|Publication number||US5763736 A|
|Application number||US 08/834,833|
|Publication date||9 Jun 1998|
|Filing date||10 Apr 1997|
|Priority date||13 Feb 1997|
|Also published as||EP0858816A1|
|Publication number||08834833, 834833, US 5763736 A, US 5763736A, US-A-5763736, US5763736 A, US5763736A|
|Original Assignee||Oerlikon Contraves Pyrotec Ag|
|Export Citation||BiBTeX, EndNote, RefMan|
|Patent Citations (6), Non-Patent Citations (9), Referenced by (59), Classifications (20), Legal Events (4)|
|External Links: USPTO, USPTO Assignment, Espacenet|
The instant invention relates to a method for the safe chemical decomposition of explosive materials on an industrial scale into water soluble reaction products which can be disposed of either thermally, biochemically or in a biochemical and thermal combination.
In this connection, explosive materials are understood to be propellants capable of detonation and explosives from the class of nitric acid esters, such as nitrocellulose, nitramines, such as hexogen, nitro compounds, such as trinitrotoluene, as well as mixtures of these explosive materials, which have been completely separated by dismantling from the remaining portions of the munitions to be disposed of.
The necessity of disposing of explosive materials always occurs when there is no storage capacity for outdated munitions, or when the chemical stability of less stable explosive materials, such as nitrocellulose, in overaged munitions represents a safety risk. Known methods for disposing of explosive materials, which formerly were used often, are open burning and blasting. These processes are no longer permitted for reasons of safety technology and/or ecological reasons, or they can only be performed for compelling reasons under time-restricted special permits.
In case of open burning, the explosive material is loosely spread in low piles, sometimes also in mixtures with stabilizing liquid or solid fuels, such as oils, solvents or sawdust and burned in the open at burning sites arranged for this. In the course of this, toxic organic residues can get into the ground water. Furthermore, the gaseous reaction products have an intolerably high NOx concentration by today's viewpoint. There is the danger of a detonation when using excessive amounts of explosive materials piled up too high. Furthermore, when using a burning site in too short intervals of time, it is possible for the glowing embers hidden in the solid residue to lead to premature ignition when fresh material is added. Serious accidents are known to have occurred as a result of such events.
During blasting, the detonation taking place under high pressure and temperature results in gaseous reaction products with tolerable amounts of toxic reaction products, such as carbon monoxide and NOx. However, the great efforts required for cordoning off large areas for the blasting site, the adverse effects of the noise and the danger of accidents are disadvantageous.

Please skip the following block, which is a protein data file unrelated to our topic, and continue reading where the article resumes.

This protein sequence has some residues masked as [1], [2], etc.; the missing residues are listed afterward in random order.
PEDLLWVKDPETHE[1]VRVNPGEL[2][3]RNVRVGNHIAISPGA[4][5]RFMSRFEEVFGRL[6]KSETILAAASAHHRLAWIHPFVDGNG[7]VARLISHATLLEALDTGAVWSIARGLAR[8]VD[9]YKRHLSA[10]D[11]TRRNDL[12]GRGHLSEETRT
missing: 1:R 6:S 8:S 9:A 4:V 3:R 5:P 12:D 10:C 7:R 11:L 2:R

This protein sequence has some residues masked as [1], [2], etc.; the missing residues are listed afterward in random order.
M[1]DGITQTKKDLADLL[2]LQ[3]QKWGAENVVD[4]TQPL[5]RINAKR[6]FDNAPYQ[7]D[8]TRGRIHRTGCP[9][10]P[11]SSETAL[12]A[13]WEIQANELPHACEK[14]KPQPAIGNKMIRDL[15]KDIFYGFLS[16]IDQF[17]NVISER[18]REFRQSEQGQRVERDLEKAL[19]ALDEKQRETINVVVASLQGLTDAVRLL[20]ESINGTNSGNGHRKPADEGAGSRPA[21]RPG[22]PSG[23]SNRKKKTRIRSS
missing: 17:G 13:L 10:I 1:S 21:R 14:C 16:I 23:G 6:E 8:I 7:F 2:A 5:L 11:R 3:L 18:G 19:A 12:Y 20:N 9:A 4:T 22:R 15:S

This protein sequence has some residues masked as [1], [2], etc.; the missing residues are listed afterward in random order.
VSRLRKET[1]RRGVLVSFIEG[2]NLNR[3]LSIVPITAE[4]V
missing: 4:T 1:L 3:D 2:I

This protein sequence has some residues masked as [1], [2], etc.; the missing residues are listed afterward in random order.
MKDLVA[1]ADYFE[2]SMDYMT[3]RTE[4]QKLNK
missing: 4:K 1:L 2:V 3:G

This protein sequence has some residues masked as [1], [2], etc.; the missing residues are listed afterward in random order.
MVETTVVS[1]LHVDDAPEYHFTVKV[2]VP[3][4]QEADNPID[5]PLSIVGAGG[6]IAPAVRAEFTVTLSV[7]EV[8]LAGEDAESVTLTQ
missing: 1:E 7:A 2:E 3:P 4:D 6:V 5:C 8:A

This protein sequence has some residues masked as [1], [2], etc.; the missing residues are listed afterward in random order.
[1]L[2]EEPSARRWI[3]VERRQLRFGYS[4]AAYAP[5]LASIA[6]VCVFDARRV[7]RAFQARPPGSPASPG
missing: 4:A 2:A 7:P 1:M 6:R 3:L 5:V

Closed burning is the disposal method for explosive materials presently most often used in countries of the West. This term is understood to apply to the burning of explosive materials in furnaces specially developed for this, which are equipped with a device for the removal of NOx. These installations meet the present-day ecological requirements. The high cost of investment and the danger of a detonation which cannot be completely removed are considered to be disadvantageous for economical operations.
Further disposal methods for explosive materials, known in principle and partially proposed, but not yet executed on an industrial scale, have multiple stages. First, in an initial stage, the explosive materials are chemically decomposed into non-toxic, water-soluble products.
The further disposal stages include the possibilities for biochemical decomposition of these products or their safe burning in a garbage incineration installation. Biochemical decomposition can take place directly by using the neutralized aqueous solution as a liquid fertilizer, or indirectly by means of producing sewage sludge, which can also be used as a fertilizer, but can also be burned. For the conversion into sewage sludge the aqueous solution can be supplied to a sewage treatment plant of sufficient capacity. However, the direct use as a liquid fertilizer is useful from an economical point of view, since this is a useful product which can be made by the simplest means.
Information regarding multi-stage processes for the disposal of explosive materials can be found in the volumes of the "Encyclopedia of Explosives and Related Items", Picatinny Arsenal, Dover, N.J., USA, listed below: a process for the chemical decomposition of nitrocellulose is described in PATR 2700, 1966, Vol. 3 (D30), wherein 100 lbs of the explosive material are chemically decomposed by the batchwise addition to a hot, stirred solution at 70° C. made of 50 lbs NaOH and 460 lbs water. A laboratory process is disclosed in the same chapter, wherein the chemical decomposition is performed with a 15% aqueous Na2 S solution in a water bath. It is recommended in chapter C26 to use the inorganic nitrates obtained from partially water-soluble explosive materials, such as ammonal and black powder, by aqueous extraction, i.e. products, which are also created during the chemical decomposition of the non-water-soluble explosive materials, as fertilizer.
Possibilities for the disposal of treated explosive material waste by means of biological decomposition and/or combustion are listed in "Hazards of Chemical Rockets and Propellants", Volume 1, CPIA Publication 394, September 1984.